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Properly Valuing Real Estate Requires Reliable Data Inputs

By Ross Dahlin, North American Banking Company

Have you ever been entirely convinced of a theory only to have it disproven once the actual evidence is found? For instance, it would seem probable that the Minnesota Twins would be very competitive in 2013 with superstars such as Joe Mauer, and Justin Morneau – but sometimes the seemingly likely outcome proves unattainable.

Our real estate market works in much the same way. One would think that a retail center located in a high income and traffic count neighborhood will sell for more than others in less desirable locations. Once the actual sales are found, the evidence could produce the opposite result. Appraisers encounter these dilemmas on a daily basis. Every sale or lease is unique with complex negotiations and motivations negating any trends that may otherwise be present. This problem has been intensified in recent years as fewer typical, arms-length transactions exist and lease terms continue to evolve.

An appraisal is a property value estimation based on data inputs with varying degrees of reliability. Inputs that are likely to have questionable reliability due the cyclical business cycle and recent lack of investment activity include forecasting vacancy and lease-up periods and determining capitalization rates. In reality, appraisers should state the confidence levels associated with their value conclusion, with a range of values and an analysis of its reliability. In practice, however, a point estimate of market value is what users of an appraisal report require. 1

Appraisers are often forced to simplify information in order to make comparisons and adjustments between the subject and the comparables. As any commercial real estate practitioner knows, transactions are rarely “typical & market-based”; there is always some “hair on the deal”. Opinions of market value and the outcomes during negotiations are judged differently between the opposing parties. Attempting to reconcile all the complex negotiations a single “conditions of sale” adjustment lead some to question the accuracy of an appraisal. However, the complex negotiations are “typical & market-based”. It is only when there are motivations outside of the typical that warrant adjustment. For instance, an adjustment is warranted if the sale involved a distressed seller or was between related parties. Interviews with the relevant individuals may provide an indication of direction of the adjustment, but the appraiser often must judge the degree of magnitude and the reliability of the source.

Incomplete and/or inaccurate information can be the most frustrating discovery for an appraiser and their client(s). Often an owner or property manager does not have all the information and it must be tracked down from several third parties. These sources may either lack familiarity with the particular piece of real estate or could be bias toward steering the value to a particular conclusion. For example, obtaining information from a broker or agent who is familiar with the property probably has an interest in the value conclusion. Appraisers and their clients would benefit greatly if there was a central location where credible information could be stored and distributed.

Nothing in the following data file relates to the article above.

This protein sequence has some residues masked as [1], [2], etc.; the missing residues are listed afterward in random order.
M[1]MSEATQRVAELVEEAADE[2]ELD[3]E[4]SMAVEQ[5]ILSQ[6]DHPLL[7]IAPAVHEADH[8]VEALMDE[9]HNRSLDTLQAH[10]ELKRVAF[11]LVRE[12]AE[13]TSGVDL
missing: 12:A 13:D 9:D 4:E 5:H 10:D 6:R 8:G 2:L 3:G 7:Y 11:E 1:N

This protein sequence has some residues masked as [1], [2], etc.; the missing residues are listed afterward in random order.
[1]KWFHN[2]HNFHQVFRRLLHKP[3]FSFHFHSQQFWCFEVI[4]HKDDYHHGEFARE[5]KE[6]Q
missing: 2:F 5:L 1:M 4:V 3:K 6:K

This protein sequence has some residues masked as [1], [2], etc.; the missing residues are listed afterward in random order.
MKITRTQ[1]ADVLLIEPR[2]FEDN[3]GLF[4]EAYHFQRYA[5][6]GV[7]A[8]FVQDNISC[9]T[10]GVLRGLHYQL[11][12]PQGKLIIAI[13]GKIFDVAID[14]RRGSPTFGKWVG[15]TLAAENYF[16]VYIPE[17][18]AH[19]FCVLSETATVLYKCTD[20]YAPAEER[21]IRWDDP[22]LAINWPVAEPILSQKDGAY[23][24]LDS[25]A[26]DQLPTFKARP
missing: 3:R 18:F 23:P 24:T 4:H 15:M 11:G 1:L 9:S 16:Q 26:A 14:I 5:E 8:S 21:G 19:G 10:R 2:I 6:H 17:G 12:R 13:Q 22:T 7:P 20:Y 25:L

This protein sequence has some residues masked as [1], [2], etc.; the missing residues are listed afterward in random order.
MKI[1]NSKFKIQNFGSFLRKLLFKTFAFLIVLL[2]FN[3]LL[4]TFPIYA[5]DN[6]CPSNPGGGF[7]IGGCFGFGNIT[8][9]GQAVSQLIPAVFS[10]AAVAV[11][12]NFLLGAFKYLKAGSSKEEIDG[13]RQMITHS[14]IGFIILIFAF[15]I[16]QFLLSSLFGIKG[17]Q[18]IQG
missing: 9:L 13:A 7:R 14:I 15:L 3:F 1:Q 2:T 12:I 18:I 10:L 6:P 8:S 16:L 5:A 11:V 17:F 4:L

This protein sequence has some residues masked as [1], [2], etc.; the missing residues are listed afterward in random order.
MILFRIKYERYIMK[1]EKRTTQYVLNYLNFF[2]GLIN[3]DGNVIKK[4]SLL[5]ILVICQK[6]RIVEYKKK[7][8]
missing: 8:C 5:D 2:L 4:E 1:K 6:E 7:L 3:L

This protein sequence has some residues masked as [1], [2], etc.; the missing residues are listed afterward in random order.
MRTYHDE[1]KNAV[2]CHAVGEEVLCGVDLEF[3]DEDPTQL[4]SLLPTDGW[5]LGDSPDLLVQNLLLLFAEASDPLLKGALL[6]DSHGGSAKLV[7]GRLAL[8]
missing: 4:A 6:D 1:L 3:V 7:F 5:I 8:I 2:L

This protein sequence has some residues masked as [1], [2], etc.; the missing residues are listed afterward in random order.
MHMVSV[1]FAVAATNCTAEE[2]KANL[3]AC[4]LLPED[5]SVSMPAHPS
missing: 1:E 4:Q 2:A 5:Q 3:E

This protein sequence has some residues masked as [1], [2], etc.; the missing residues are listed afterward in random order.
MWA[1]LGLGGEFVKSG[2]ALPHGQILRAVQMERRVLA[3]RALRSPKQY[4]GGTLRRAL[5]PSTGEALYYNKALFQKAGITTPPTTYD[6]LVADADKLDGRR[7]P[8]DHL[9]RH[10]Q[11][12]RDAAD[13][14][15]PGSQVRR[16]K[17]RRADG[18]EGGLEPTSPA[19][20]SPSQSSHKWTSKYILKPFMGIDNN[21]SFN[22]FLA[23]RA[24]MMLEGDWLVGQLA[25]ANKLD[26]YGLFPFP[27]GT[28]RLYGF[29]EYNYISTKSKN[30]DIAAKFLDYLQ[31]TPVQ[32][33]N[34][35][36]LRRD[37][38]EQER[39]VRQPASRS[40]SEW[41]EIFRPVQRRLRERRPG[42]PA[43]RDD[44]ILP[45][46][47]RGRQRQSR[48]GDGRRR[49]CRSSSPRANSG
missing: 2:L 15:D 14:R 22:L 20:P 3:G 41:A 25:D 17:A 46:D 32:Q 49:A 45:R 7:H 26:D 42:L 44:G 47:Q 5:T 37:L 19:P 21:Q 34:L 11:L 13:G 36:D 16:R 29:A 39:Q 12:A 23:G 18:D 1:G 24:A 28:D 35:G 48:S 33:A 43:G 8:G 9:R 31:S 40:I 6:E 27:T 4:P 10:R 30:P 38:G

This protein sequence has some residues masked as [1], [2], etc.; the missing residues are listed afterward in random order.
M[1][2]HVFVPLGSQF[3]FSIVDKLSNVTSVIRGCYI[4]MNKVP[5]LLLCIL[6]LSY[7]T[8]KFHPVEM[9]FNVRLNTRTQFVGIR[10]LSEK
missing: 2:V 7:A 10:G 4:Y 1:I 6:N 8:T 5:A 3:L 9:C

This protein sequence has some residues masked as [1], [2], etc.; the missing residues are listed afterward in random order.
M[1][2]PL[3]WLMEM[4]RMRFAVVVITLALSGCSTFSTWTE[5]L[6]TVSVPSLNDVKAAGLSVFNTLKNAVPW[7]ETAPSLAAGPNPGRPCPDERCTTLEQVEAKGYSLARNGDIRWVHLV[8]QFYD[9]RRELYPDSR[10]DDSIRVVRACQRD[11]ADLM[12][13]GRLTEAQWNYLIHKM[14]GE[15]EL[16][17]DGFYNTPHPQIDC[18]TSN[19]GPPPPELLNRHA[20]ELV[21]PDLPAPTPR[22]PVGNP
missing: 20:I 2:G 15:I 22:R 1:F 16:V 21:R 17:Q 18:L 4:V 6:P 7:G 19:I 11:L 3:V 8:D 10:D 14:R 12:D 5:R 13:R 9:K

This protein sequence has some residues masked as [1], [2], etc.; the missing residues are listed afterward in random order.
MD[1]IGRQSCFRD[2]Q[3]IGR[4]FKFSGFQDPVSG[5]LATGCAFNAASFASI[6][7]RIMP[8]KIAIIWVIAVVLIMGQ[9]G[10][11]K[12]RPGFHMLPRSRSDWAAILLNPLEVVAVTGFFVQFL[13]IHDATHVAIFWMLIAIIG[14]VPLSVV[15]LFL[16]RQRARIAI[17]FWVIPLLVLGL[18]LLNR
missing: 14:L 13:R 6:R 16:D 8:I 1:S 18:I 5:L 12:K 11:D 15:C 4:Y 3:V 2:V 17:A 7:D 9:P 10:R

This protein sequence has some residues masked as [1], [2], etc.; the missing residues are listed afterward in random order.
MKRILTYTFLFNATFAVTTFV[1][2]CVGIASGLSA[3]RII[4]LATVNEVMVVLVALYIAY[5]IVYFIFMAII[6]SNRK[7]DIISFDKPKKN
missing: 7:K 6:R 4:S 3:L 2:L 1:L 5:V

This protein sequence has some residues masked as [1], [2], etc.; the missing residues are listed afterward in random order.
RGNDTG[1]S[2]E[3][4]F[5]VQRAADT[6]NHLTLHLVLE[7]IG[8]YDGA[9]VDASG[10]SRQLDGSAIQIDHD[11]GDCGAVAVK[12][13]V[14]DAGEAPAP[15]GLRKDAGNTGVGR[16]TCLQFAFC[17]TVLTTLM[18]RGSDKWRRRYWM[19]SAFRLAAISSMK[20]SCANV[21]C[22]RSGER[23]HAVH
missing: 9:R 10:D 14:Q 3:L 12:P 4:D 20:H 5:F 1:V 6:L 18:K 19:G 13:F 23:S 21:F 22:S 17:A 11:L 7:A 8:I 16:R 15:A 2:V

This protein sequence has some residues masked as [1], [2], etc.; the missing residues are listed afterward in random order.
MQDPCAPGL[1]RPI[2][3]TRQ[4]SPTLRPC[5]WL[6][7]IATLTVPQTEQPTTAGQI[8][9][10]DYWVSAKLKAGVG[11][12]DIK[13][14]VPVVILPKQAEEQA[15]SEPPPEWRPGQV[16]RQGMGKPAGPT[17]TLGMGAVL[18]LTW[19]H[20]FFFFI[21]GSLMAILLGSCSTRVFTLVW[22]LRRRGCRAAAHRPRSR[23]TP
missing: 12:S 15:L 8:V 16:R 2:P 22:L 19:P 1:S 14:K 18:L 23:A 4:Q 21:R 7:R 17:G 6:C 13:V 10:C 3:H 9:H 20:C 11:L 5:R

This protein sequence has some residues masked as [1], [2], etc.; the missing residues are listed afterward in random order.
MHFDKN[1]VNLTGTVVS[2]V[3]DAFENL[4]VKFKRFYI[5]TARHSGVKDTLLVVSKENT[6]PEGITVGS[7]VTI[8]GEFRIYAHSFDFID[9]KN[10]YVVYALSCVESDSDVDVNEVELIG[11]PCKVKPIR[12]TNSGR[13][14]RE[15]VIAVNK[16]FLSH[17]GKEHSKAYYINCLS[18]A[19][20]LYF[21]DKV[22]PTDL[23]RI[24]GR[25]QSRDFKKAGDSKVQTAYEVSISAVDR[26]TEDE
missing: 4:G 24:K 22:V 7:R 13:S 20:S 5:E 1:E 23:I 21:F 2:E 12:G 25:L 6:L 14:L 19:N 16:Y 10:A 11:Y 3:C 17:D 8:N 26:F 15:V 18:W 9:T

Determining capitalization rates in today’s market is the most difficult task of the appraisal assignment. This is especially today because any transaction that has occurred recently is likely fraught with excessive vacancy, atypical financing arrangements, and/or distressed sellers. The lack of credible market evidence calls into question the influence actual transactions should have in determining a cap rate. Interviews with potential buyers and their return expectations is often more credible. Due to the perceived risk of any commercial real estate asset, buyers are demanding higher returns. Sellers may argue that well-leased, strong credit-tenant properties should have cap rates only slightly higher from a few years ago. While these properties are still a relatively safe investment, all real estate is affected by the external market and likely deserves higher capitalization rates.

The following is an example of how the investment market has changed. A few years ago it would have been absurd to think that Starbucks would be closing shops; they were seen as a strong, growing company and a safe investment. Today, due to a five-year termination clause written in many 10-year leases, Starbucks is closing stores. Investors, lenders and appraisers ignored this clause and we are suffering the consequences today.

Appraisal reports with credible value estimates are an important tool to gauge the long-term recovery in the commercial real estate industry. The sales and leasing activity of recent months is not normal and should be viewed with a degree of skepticism. Investors and appraisers can no longer ignore certain lease clauses – we all know that the unthinkable can happen. The best way to produce credible values is for appraisers to obtain reliable information from the brokers, developers and investors on the street. Incorporating their opinions with real estate collaboration tools such as Asset Record will help begin the process of a return to a stable retail real estate industry.

1 Vernor, James D. Shopping Center Appraisal and Analysis (2nd Addition). 2009. Appraisal Institute.

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